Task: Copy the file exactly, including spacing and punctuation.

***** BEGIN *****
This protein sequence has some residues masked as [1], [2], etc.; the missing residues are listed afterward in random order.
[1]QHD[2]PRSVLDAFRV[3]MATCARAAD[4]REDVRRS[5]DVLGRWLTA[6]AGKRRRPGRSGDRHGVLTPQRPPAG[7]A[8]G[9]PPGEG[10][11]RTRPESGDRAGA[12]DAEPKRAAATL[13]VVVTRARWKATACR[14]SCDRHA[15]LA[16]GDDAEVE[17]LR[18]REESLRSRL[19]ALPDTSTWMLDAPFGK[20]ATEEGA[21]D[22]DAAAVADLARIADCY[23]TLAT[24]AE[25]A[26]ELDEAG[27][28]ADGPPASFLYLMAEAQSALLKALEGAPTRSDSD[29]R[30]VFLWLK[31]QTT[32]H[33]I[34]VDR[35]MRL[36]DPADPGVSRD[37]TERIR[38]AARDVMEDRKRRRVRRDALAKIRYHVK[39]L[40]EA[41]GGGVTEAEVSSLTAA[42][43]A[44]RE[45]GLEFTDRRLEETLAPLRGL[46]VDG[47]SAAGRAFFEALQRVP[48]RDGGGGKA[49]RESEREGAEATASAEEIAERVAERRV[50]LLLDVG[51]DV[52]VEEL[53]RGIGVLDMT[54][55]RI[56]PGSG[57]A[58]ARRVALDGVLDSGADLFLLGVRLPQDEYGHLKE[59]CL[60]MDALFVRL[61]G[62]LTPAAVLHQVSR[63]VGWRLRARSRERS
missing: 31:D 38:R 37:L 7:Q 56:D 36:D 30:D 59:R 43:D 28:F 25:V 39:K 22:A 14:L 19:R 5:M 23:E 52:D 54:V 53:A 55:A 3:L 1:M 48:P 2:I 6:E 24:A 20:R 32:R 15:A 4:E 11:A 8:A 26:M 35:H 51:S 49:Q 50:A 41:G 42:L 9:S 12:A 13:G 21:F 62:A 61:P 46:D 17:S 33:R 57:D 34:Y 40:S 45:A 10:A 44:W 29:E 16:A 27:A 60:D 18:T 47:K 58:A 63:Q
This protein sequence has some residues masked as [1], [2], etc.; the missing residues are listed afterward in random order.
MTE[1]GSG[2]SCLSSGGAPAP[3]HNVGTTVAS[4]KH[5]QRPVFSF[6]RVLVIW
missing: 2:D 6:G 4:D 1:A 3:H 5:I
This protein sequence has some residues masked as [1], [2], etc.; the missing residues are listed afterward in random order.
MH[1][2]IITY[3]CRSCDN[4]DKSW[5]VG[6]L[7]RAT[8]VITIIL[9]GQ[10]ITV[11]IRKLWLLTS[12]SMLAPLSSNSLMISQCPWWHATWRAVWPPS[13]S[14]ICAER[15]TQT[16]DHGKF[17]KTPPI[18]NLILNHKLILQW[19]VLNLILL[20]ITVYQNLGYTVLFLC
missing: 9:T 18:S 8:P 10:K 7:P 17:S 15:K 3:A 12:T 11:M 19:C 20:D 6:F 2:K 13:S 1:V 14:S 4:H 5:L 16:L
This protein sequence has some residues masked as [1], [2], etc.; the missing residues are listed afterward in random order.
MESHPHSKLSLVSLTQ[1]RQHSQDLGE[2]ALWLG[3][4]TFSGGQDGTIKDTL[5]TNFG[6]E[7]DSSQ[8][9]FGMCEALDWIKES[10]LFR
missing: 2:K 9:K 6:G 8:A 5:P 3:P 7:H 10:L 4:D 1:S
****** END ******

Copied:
This protein sequence has some residues masked as [1], [2], etc.; the missing residues are listed afterward in random order.
[1]QHD[2]PRSVLDAFRV[3]MATCARAAD[4]REDVRRS[5]DVLGRWLTA[6]AGKRRRPGRSGDRHGVLTPQRPPAG[7]A[8]G[9]PPGEG[10][11]RTRPESGDRAGA[12]DAEPKRAAATL[13]VVVTRARWKATACR[14]SCDRHA[15]LA[16]GDDAEVE[17]LR[18]REESLRSRL[19]ALPDTSTWMLDAPFGK[20]ATEEGA[21]D[22]DAAAVADLARIADCY[23]TLAT[24]AE[25]A[26]ELDEAG[27][28]ADGPPASFLYLMAEAQSALLKALEGAPTRSDSD[29]R[30]VFLWLK[31]QTT[32]H[33]I[34]VDR[35]MRL[36]DPADPGVSRD[37]TERIR[38]AARDVMEDRKRRRVRRDALAKIRYHVK[39]L[40]EA[41]GGGVTEAEVSSLTAA[42][43]A[44]RE[45]GLEFTDRRLEETLAPLRGL[46]VDG[47]SAAGRAFFEALQRVP[48]RDGGGGKA[49]RESEREGAEATASAEEIAERVAERRV[50]LLLDVG[51]DV[52]VEEL[53]RGIGVLDMT[54][55]RI[56]PGSG[57]A[58]ARRVALDGVLDSGADLFLLGVRLPQDEYGHLKE[59]CL[60]MDALFVRL[61]G[62]LTPAAVLHQVSR[63]VGWRLRARSRERS
missing: 31:D 38:R 37:L 7:Q 56:D 36:D 30:D 59:R 43:D 28:F 25:V 39:K 22:A 14:L 19:R 5:M 23:E 52:D 54:V 53:A 55:A 3:L 1:M 48:P 2:I 6:E 24:A 20:R 32:R 15:A 4:E 11:A 8:A 26:M 35:H 51:S 49:Q 50:A 41:G 42:L 9:S 12:A 13:G 21:F 62:A 61:P 46:D 17:S 33:R 57:D 34:Y 40:S 45:A 10:A 44:W 29:E 16:A 27:A 60:D 18:T 47:K 58:A 63:Q
This protein sequence has some residues masked as [1], [2], etc.; the missing residues are listed afterward in random order.
MTE[1]GSG[2]SCLSSGGAPAP[3]HNVGTTVAS[4]KH[5]QRPVFSF[6]RVLVIW
missing: 2:D 6:G 4:D 1:A 3:H 5:I
This protein sequence has some residues masked as [1], [2], etc.; the missing residues are listed afterward in random order.
MH[1][2]IITY[3]CRSCDN[4]DKSW[5]VG[6]L[7]RAT[8]VITIIL[9]GQ[10]ITV[11]IRKLWLLTS[12]SMLAPLSSNSLMISQCPWWHATWRAVWPPS[13]S[14]ICAER[15]TQT[16]DHGKF[17]KTPPI[18]NLILNHKLILQW[19]VLNLILL[20]ITVYQNLGYTVLFLC
missing: 9:T 18:S 8:P 10:K 7:P 17:S 15:K 3:A 12:T 11:M 19:C 20:D 6:F 2:K 13:S 1:V 14:S 4:H 5:L 16:L
This protein sequence has some residues masked as [1], [2], etc.; the missing residues are listed afterward in random order.
MESHPHSKLSLVSLTQ[1]RQHSQDLGE[2]ALWLG[3][4]TFSGGQDGTIKDTL[5]TNFG[6]E[7]DSSQ[8][9]FGMCEALDWIKES[10]LFR
missing: 2:K 9:K 6:G 8:A 5:P 3:P 7:H 10:L 4:D 1:S